Celebrate World Book & Copyright Day with these Canadian classics
From: Canadian Intellectual Property Office
is World Book and Copyright Day! Books can inspire us, make us laugh, cry, and discover new perspectives on life – and copyright is what protects authors as they bring their diverse voices to the world. To mark the occasion, we're highlighting the works of just a few of Canada's most impactful writers. If you have been searching for book recommendations, look no further. We have some time-honoured Canadian classics to share, as well as some modern national bestsellers. This one goes out to the bookworms!
1. Life of Pi by Yann Martel
While you may know this title by its Academy Award-winning film adaption, Life of Pi (2001) was originally a celebrated novel from French Canadian writer Yann Martel. The story follows Pi, a young teenager from India who finds himself shipwrecked and stranded in the Pacific with only a Bengal tiger for company. Pick up this title for an unforgettable adventure packed with vibrant descriptions and philosophical insights.
2. The Handmaid's Tale by Margaret Atwood
Written in 1985, this dystopian story by Margaret Atwood has gone down in history as among the most influential and critically acclaimed works of Canadian feminist literature. It chronicles the struggles of Offred, a woman navigating the patriarchal and totalitarian society of Gilead. Today, The Handmaid's Tale is also a Primetime Emmy and Golden Globe-awarded television series.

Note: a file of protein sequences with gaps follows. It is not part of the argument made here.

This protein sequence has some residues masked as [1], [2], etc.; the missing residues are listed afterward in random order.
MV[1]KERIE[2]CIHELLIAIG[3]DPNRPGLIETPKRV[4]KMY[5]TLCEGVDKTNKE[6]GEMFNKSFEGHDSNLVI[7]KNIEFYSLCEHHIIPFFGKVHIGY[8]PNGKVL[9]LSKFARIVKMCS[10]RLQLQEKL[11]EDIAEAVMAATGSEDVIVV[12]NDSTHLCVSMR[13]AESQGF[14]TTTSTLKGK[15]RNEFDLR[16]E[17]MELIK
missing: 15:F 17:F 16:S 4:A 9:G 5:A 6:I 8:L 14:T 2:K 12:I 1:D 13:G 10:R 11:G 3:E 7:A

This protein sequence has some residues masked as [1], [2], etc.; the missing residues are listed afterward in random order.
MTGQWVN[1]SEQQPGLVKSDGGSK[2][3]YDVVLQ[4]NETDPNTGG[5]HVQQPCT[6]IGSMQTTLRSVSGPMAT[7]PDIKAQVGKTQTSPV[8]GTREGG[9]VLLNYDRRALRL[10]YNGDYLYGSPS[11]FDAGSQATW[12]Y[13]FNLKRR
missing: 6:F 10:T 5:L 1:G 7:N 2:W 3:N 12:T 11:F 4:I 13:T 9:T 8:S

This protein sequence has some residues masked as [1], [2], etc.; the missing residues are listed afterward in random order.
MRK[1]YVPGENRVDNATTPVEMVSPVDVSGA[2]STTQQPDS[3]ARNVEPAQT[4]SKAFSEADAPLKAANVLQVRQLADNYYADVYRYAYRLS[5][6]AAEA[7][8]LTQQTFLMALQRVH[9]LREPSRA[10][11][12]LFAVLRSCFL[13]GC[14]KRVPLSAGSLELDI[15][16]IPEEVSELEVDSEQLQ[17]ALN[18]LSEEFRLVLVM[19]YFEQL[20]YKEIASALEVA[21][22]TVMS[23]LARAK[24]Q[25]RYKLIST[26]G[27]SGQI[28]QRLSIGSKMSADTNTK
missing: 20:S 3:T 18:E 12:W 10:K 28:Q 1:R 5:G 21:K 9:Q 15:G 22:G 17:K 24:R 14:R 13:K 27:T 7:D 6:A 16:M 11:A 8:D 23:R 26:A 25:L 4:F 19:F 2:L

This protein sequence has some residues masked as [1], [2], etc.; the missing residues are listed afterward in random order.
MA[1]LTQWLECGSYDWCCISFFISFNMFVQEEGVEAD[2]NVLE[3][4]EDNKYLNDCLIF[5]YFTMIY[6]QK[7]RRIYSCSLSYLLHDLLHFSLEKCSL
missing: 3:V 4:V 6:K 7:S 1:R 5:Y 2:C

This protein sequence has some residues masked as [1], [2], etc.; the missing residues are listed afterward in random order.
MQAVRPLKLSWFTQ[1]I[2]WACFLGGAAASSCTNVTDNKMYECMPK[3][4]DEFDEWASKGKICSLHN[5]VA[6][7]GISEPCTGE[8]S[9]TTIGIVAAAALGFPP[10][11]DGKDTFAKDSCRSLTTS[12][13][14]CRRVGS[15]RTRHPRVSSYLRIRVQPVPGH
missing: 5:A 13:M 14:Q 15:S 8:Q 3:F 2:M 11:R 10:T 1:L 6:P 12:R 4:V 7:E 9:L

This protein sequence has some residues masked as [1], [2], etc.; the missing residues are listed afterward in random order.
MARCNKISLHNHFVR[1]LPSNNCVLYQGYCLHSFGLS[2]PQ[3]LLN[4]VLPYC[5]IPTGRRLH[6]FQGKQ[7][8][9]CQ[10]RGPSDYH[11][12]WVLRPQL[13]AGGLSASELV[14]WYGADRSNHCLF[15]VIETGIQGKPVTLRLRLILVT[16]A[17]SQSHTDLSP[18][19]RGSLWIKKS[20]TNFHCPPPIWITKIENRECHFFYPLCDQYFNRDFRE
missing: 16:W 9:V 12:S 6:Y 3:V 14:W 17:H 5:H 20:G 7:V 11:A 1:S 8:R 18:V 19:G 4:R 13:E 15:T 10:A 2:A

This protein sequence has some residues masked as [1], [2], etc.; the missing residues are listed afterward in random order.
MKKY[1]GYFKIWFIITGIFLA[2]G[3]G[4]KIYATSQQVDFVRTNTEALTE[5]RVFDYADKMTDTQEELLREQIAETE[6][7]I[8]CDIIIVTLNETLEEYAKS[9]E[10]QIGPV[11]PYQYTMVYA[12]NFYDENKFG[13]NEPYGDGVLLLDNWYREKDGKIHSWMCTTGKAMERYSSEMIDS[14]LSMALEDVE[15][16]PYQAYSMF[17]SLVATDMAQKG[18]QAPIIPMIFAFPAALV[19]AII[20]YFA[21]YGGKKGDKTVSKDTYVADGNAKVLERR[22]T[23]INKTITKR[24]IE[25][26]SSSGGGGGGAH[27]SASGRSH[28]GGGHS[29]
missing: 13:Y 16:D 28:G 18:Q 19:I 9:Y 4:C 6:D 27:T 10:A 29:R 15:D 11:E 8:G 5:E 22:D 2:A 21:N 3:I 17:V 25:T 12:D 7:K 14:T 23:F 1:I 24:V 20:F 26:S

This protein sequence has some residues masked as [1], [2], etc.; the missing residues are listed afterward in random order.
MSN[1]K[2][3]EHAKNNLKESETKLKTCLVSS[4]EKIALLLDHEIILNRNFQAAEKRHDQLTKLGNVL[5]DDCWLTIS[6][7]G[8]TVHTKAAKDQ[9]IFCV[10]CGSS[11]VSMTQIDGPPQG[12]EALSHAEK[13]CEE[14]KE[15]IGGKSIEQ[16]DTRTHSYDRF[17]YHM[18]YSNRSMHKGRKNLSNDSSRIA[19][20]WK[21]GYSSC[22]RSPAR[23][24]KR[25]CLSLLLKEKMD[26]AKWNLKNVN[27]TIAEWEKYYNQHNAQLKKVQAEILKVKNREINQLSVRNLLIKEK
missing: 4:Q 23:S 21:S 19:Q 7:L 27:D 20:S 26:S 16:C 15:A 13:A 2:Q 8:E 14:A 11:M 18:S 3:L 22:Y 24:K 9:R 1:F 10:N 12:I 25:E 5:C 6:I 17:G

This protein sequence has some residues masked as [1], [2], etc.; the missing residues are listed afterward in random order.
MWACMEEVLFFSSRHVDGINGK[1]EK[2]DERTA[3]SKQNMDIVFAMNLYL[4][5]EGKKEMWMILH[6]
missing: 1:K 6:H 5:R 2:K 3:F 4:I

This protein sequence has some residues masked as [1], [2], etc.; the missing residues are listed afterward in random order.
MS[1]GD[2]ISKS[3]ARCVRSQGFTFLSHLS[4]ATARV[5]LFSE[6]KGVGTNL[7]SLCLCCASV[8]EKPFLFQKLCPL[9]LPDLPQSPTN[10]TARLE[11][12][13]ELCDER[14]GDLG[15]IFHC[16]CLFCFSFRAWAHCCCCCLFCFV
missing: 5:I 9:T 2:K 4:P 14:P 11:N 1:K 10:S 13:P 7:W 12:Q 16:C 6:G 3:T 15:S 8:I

3. Indian Horse by Richard Wagamese
The late Richard Wagamese's 2012 novel Indian Horse can be found in classrooms, bookshelves, and libraries across Canada. Readers join Saul, a young Ojibway man, as he pursues his love for hockey and wrestles with the trauma of surviving residential school. A film adaption of this heartbreaking but vital story premiered at the Toronto International Film Festival in 2017.
4. Un homme et son péché by Claude-Henri Grignon
Grignon's timeless novel Un homme et son péché (1933) is among the most well-known and influential contributions to the "anti-terroir" genre. Unlike most works of fiction, it takes the perspective of a villain: Séraphin, a despised village mayor who weaponizes his wealth and power against those around him. This story inspired a 2002 film called Séraphin, as well as the 2016- television series, Les pays d'en-haut.
5. Anne of Green Gables by Lucy Maud Montgomery
Most classics are classics for a good reason, and Anne of Green Gables is no exception. For over 100 years, Anne's courage, kindness, and unique perspective on life throughout this coming-of-age tale has inspired both Canadians and non-Canadians everywhere. Montgomery's novel has seen many adaptions across the years, with one of the most recent being CBC's beloved three-season television series Anne with an E.
What are some of your favourite national bestsellers? This World Book and Copyright Day, we encourage you to take one of these classics outside into the spring sunshine (or curl up in a cozy indoor reading nook) and enjoy the captivating world of Canadian literature.
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